Manchin: State DRC model should be used nationwide | Martinsburg Journal
MARTINSBURG — U.S. Sen. Joe Manchin , D-W Va., said he plans to pitch West Virginia’s day report centers as models for treating opioid addicts on a national level, claiming it’s a more effective and economically efficient approach than incarceration in federal and state jails.
To that end, Manchin plans to approach the Federal Bureau of Prisons to explain that DRCs in Ranson and in Martinsburg take a holistic approach toward treating opioid addicts, with both medical and therapeutic treatment.
“If we can get the Federal Bureau of Prisons to understand that it is a much more efficient way with federal and state officials working together,” Manchin said, “why can’t we use the states like West Virginia that have gone to the front line of defense as far as drug abuse and addiction? Let’s look at what they’ve done (in West Virginia) and piggyback on it. We — West Virginia — could be the model. “
Located in counties throughout West Virginia, DRCs serve as an alternative route for nonviolent drug offenders, offering participants weeks of intensive outpatient treatment that includes individual and group counseling.
Manchin, who is seeking senate re-election, outlined his plans during an Eastern Panhandle visit Monday, stopping at the Jefferson County Day Report Center and the Anna Mae Reedy Senior Center in Ranson. He then surveyed some of the flooded areas in Kearneysville. Manchin will face Republican challenger West Virginia Attorney General Patrick Morrisey in the November general election.
Jefferson County’s DRC, at 121 W. Third St., opened in October 2015. Berkeley County’s DRC opened in August 2016. Morgan County plans to open a DRC in Berkeley Springs later this year.
“A comprehensive approach is where the federal government should be going,” Manchin said. “The federal government doesn’t have a program like this — they don’t have a Day Report Center that I know of. It’s more cost effective for the federal government to try different things here to see if it works, and then take it to a national level — this is the place to do it.
“I’d like to say to them, ‘I want you to go over to Ranson and see what we have here in Jefferson County and how it would best benefit society as a whole, but also benefit the prison system and the prisoner addicts who are coming out,'” Manchin said. “This is an illness … If it is an illness, you’ve got to have treatment. These are models to be used, and should be.”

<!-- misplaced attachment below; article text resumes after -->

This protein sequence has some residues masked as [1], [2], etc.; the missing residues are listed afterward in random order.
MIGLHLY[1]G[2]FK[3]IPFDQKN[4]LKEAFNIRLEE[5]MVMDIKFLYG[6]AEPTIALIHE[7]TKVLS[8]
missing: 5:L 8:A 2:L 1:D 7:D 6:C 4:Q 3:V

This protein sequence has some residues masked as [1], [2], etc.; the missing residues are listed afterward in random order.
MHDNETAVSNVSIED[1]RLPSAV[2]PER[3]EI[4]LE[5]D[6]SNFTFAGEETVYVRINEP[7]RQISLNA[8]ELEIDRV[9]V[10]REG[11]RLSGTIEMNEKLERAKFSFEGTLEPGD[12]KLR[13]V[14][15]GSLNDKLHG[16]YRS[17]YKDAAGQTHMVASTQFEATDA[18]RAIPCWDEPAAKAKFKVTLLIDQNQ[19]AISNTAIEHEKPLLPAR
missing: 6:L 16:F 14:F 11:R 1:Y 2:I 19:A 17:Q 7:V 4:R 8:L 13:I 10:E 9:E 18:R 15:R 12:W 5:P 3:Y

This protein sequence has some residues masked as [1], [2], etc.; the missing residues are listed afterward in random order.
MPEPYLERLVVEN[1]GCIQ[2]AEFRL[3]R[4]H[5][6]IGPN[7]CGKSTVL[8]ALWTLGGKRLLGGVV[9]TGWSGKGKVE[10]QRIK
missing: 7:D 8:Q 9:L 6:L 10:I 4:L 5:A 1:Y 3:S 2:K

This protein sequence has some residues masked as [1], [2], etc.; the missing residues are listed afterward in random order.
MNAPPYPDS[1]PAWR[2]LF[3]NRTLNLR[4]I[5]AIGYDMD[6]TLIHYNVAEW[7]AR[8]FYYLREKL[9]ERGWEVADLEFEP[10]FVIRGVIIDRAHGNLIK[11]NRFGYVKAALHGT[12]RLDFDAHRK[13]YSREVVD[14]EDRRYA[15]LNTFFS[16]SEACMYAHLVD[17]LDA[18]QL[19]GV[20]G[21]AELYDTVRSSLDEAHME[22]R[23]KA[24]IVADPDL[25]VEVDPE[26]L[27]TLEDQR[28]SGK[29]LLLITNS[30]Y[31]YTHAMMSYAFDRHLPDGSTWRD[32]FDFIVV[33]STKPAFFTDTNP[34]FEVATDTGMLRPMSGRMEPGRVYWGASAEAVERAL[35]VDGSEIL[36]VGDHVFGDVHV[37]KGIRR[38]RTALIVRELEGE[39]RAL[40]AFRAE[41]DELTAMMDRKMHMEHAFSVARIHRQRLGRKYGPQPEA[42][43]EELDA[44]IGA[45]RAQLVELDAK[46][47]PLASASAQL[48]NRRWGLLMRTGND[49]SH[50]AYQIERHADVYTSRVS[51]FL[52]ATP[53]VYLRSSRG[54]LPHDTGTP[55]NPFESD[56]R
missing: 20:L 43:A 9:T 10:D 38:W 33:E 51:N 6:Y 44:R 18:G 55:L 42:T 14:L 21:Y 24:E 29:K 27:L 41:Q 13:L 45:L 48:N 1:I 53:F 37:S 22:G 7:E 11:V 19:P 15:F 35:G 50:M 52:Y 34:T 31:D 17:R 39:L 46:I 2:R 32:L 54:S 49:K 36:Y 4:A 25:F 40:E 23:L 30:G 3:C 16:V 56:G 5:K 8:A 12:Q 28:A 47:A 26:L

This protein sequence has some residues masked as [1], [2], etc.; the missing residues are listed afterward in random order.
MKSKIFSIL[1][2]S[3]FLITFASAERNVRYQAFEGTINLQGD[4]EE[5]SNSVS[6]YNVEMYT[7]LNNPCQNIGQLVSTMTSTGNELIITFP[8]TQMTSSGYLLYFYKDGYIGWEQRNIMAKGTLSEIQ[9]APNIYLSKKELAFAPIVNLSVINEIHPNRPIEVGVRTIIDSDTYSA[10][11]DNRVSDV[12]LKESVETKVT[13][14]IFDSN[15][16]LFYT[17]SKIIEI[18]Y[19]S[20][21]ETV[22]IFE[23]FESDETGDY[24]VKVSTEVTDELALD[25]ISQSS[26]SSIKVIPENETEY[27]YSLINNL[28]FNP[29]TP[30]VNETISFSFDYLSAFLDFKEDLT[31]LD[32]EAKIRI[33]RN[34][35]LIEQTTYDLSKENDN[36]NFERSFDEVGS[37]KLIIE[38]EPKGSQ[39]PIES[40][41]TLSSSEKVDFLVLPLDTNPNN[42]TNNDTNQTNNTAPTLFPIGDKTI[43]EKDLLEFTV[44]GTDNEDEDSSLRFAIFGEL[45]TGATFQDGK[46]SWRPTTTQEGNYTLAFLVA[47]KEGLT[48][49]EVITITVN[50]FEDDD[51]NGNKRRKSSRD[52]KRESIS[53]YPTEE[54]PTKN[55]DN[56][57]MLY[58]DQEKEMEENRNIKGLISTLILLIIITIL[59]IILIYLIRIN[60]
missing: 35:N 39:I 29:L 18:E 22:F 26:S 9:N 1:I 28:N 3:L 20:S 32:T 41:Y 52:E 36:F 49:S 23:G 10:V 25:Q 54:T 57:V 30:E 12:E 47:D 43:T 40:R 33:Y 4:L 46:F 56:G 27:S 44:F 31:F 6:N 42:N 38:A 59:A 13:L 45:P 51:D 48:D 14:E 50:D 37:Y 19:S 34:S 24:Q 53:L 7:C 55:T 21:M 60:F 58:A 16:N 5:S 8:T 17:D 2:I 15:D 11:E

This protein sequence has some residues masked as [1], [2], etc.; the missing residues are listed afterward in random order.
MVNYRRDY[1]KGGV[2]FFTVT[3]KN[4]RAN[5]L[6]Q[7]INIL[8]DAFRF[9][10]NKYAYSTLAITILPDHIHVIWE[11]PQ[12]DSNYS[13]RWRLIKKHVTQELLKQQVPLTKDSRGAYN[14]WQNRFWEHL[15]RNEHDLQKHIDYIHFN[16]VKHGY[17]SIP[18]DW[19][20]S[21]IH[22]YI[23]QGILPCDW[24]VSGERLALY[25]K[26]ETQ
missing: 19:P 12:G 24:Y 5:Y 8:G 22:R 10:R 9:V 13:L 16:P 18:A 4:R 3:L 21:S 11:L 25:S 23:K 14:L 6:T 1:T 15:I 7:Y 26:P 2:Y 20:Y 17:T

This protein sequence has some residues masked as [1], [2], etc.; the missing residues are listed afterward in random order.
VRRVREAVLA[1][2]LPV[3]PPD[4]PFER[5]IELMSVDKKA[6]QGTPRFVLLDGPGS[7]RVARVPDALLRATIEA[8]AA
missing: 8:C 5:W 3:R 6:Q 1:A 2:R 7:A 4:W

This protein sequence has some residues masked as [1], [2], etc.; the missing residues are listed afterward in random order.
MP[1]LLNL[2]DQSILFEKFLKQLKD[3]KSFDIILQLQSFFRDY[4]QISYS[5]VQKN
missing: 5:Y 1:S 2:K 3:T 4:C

“Jefferson’s DRC is taking a holistic approach, from showing the brain scans to show how it is affecting addicts, to Vivitrol administration to on-staff psychologists,” Manchin said. “They are giving them the complete treatment. This is the best that I have seen in the state.”
Vivitrol is a brand name for naltrexone, a prescription medicine used to help people maintain abstinence while recovering from opioid or alcohol dependence.
Manchin said any strategy to treating the nation’s opioid abuse epidemic should be to treat it as an illness.
“If we are going to be successful and try to get people back into a productive lifestyle, you have to offer the best treatment centers,” Manchin said. “You just can’t go through the motions. If anyone is severely addicted, they’re going to need serious help, and that is going to take a 12-month program.”
Manchin also said he’s pushing to bolster national efforts to protect children growing up in addicted households.
“What we’re seeing now is unlike anything we have ever seen,” Manchin told a roomful of senior citizens at the Anna Mae Reedy Senior Center. “Children being in addictive homes and abusive homes where they’re not being treated right. We’ve got to make sure that we help these children to get into a safe place. There were people in that (Jefferson County) DRC room today that have had their children taken away from them. Thank God that they have biological grandparents that stepped in until they can get back in shape.”
By: Jim McConville
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